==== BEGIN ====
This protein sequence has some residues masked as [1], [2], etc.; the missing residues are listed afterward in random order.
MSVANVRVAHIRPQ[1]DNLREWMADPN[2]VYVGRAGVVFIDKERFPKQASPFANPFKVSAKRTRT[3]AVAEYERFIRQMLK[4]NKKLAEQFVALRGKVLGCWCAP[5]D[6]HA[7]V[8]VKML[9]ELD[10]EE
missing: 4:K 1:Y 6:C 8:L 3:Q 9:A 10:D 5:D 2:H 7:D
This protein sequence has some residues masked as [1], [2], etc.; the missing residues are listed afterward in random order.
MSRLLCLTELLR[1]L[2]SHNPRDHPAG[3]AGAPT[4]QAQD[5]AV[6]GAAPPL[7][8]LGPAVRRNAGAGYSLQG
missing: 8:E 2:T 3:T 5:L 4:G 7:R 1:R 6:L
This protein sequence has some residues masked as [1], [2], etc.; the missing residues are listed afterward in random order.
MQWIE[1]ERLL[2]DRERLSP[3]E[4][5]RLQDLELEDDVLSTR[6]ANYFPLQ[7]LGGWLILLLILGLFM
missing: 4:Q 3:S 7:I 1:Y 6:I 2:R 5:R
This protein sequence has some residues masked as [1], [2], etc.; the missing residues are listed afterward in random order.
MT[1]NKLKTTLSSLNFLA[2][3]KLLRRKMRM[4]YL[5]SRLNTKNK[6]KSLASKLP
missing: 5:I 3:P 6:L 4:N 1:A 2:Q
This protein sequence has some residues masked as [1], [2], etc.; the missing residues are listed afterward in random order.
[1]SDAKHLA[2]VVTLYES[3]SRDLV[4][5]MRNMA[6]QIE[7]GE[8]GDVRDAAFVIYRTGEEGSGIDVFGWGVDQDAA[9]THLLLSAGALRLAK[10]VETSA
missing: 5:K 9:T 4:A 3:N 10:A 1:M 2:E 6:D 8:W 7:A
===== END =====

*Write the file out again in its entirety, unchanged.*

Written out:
This protein sequence has some residues masked as [1], [2], etc.; the missing residues are listed afterward in random order.
MSVANVRVAHIRPQ[1]DNLREWMADPN[2]VYVGRAGVVFIDKERFPKQASPFANPFKVSAKRTRT[3]AVAEYERFIRQMLK[4]NKKLAEQFVALRGKVLGCWCAP[5]D[6]HA[7]V[8]VKML[9]ELD[10]EE
missing: 4:K 1:Y 6:C 8:L 3:Q 9:A 10:D 5:D 2:H 7:D
This protein sequence has some residues masked as [1], [2], etc.; the missing residues are listed afterward in random order.
MSRLLCLTELLR[1]L[2]SHNPRDHPAG[3]AGAPT[4]QAQD[5]AV[6]GAAPPL[7][8]LGPAVRRNAGAGYSLQG
missing: 8:E 2:T 3:T 5:L 4:G 7:R 1:R 6:L
This protein sequence has some residues masked as [1], [2], etc.; the missing residues are listed afterward in random order.
MQWIE[1]ERLL[2]DRERLSP[3]E[4][5]RLQDLELEDDVLSTR[6]ANYFPLQ[7]LGGWLILLLILGLFM
missing: 4:Q 3:S 7:I 1:Y 6:I 2:R 5:R
This protein sequence has some residues masked as [1], [2], etc.; the missing residues are listed afterward in random order.
MT[1]NKLKTTLSSLNFLA[2][3]KLLRRKMRM[4]YL[5]SRLNTKNK[6]KSLASKLP
missing: 5:I 3:P 6:L 4:N 1:A 2:Q
This protein sequence has some residues masked as [1], [2], etc.; the missing residues are listed afterward in random order.
[1]SDAKHLA[2]VVTLYES[3]SRDLV[4][5]MRNMA[6]QIE[7]GE[8]GDVRDAAFVIYRTGEEGSGIDVFGWGVDQDAA[9]THLLLSAGALRLAK[10]VETSA
missing: 5:K 9:T 4:A 3:N 10:A 1:M 2:E 6:D 8:W 7:A